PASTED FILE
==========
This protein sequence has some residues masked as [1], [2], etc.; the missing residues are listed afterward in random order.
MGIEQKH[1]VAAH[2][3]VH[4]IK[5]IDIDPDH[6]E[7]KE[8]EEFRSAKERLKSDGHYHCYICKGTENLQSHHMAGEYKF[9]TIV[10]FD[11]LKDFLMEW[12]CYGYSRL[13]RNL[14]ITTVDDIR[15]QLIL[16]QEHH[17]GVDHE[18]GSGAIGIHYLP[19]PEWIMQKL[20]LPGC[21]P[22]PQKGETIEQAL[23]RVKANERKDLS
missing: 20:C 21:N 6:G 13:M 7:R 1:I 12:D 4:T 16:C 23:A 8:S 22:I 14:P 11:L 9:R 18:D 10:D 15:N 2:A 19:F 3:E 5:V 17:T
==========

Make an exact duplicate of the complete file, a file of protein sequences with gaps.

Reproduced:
This protein sequence has some residues masked as [1], [2], etc.; the missing residues are listed afterward in random order.
MGIEQKH[1]VAAH[2][3]VH[4]IK[5]IDIDPDH[6]E[7]KE[8]EEFRSAKERLKSDGHYHCYICKGTENLQSHHMAGEYKF[9]TIV[10]FD[11]LKDFLMEW[12]CYGYSRL[13]RNL[14]ITTVDDIR[15]QLIL[16]QEHH[17]GVDHE[18]GSGAIGIHYLP[19]PEWIMQKL[20]LPGC[21]P[22]PQKGETIEQAL[23]RVKANERKDLS
missing: 20:C 21:N 6:G 13:M 7:R 1:I 12:D 4:T 16:C 23:A 8:S 22:I 14:P 11:L 9:R 18:D 10:D 15:N 2:A 19:F 3:E 5:V 17:T